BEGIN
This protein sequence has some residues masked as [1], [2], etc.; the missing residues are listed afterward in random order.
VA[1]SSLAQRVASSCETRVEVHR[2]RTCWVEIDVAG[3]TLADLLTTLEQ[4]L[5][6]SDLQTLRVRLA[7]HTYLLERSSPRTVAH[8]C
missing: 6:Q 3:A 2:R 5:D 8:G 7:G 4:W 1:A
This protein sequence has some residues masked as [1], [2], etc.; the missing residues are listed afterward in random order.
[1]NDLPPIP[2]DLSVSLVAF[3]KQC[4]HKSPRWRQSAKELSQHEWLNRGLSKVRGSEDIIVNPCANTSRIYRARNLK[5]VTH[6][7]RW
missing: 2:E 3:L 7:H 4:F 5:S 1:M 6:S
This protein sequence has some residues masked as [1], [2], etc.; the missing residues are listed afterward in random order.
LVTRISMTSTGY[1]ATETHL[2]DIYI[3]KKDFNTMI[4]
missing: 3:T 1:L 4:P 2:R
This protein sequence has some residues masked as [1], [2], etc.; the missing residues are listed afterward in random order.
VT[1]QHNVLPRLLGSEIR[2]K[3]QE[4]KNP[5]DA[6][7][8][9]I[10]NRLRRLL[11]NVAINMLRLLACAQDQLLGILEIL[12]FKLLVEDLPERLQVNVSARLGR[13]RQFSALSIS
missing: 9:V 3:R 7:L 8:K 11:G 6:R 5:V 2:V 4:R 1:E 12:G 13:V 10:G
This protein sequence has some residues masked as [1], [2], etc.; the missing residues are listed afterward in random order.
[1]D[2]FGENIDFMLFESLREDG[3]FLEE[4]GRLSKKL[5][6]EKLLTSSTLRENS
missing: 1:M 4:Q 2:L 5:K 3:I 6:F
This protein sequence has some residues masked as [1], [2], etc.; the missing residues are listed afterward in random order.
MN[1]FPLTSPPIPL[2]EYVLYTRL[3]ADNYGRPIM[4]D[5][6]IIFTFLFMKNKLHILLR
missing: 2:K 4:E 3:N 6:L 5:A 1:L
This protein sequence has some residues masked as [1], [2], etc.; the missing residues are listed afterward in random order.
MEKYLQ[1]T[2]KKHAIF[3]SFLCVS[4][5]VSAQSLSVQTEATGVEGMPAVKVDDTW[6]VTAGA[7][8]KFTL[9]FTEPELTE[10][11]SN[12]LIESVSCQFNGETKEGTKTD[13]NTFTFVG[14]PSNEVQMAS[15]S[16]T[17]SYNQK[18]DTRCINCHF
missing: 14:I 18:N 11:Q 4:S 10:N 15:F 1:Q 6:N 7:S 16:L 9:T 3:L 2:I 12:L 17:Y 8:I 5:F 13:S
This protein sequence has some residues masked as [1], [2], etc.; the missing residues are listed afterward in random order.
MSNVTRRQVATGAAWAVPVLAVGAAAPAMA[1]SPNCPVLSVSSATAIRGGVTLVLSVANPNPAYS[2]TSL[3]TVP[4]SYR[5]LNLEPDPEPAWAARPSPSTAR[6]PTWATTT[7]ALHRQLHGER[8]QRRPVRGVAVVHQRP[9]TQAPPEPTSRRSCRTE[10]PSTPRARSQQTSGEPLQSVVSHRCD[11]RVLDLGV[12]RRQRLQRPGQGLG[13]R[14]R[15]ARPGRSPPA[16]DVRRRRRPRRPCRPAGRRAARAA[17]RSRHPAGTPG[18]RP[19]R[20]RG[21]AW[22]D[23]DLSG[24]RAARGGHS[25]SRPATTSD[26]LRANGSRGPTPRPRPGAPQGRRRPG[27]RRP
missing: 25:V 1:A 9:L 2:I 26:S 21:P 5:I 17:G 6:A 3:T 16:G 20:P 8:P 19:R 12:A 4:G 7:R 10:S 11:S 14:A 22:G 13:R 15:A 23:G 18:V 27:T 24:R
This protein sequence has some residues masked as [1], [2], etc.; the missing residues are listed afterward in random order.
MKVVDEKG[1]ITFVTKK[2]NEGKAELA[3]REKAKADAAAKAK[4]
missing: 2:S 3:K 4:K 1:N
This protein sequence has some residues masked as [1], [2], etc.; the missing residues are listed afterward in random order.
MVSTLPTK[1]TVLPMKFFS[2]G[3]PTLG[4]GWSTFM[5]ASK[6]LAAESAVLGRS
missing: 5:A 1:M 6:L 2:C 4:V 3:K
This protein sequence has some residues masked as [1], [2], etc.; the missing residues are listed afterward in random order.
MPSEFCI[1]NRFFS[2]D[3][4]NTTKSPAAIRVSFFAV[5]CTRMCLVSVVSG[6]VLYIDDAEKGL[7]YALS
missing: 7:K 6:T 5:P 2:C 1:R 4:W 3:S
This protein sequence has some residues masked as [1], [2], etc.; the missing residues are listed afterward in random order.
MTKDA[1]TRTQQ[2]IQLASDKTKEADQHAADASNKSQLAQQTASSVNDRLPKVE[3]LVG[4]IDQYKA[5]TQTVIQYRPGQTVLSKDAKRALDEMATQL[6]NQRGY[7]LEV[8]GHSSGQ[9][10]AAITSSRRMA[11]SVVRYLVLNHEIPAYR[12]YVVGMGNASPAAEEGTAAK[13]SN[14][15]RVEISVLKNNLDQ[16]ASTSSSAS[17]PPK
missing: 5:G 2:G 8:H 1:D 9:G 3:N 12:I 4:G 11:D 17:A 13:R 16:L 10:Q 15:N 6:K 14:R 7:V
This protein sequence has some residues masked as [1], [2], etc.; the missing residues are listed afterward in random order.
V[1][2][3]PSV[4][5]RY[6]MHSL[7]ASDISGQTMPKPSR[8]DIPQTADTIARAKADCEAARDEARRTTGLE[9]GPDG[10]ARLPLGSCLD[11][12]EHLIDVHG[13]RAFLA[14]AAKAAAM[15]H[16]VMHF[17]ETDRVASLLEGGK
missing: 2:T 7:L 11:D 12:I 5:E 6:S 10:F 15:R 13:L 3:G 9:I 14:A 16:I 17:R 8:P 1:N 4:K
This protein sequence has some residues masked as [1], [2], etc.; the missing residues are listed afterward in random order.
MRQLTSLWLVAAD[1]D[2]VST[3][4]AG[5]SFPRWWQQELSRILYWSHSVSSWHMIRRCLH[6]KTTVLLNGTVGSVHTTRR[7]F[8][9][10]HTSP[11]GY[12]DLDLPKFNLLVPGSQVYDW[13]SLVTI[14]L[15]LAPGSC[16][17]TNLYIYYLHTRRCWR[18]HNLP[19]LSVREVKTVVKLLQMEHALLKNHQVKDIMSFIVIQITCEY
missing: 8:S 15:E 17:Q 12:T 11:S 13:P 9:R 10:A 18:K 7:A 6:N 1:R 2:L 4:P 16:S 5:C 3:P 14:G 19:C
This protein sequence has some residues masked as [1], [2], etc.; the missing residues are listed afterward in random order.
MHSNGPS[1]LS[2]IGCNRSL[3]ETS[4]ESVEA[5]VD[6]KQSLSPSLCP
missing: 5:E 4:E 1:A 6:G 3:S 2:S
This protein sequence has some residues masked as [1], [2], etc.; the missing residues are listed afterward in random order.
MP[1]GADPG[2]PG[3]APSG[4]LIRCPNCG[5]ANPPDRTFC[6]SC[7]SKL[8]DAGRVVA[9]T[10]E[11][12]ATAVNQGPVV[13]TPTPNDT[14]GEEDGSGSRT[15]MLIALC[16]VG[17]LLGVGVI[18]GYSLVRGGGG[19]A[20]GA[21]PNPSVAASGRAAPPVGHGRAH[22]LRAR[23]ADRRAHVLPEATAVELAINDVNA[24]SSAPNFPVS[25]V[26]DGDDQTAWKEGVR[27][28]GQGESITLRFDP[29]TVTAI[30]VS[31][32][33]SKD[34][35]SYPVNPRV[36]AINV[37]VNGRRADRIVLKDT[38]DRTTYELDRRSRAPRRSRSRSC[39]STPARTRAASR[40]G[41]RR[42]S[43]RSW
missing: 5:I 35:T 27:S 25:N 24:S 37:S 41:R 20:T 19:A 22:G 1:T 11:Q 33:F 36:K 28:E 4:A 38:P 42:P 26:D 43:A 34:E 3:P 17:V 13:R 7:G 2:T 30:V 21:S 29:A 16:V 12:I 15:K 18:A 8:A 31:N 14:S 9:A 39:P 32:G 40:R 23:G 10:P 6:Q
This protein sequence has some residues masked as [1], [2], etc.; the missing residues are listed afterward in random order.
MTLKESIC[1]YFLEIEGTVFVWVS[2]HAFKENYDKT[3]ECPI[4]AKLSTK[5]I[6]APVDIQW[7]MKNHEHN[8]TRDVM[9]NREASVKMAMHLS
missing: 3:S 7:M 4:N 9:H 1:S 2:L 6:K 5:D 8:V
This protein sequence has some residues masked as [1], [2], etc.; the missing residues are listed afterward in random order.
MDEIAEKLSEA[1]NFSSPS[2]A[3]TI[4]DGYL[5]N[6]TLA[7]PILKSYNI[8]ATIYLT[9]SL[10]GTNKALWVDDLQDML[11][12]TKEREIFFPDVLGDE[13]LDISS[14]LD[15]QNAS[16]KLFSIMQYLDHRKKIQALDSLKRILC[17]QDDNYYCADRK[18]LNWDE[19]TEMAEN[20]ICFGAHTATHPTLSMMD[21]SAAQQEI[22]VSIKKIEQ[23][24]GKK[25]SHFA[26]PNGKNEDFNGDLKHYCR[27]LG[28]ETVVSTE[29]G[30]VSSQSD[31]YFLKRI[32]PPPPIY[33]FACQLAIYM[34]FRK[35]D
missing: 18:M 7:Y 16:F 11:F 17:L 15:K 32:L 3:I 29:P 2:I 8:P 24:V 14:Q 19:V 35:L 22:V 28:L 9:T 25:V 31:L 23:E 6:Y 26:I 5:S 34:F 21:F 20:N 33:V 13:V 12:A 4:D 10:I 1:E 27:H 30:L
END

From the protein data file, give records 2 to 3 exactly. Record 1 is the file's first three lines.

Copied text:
This protein sequence has some residues masked as [1], [2], etc.; the missing residues are listed afterward in random order.
[1]NDLPPIP[2]DLSVSLVAF[3]KQC[4]HKSPRWRQSAKELSQHEWLNRGLSKVRGSEDIIVNPCANTSRIYRARNLK[5]VTH[6][7]RW
missing: 2:E 3:L 7:H 4:F 5:S 1:M 6:S
This protein sequence has some residues masked as [1], [2], etc.; the missing residues are listed afterward in random order.
LVTRISMTSTGY[1]ATETHL[2]DIYI[3]KKDFNTMI[4]
missing: 3:T 1:L 4:P 2:R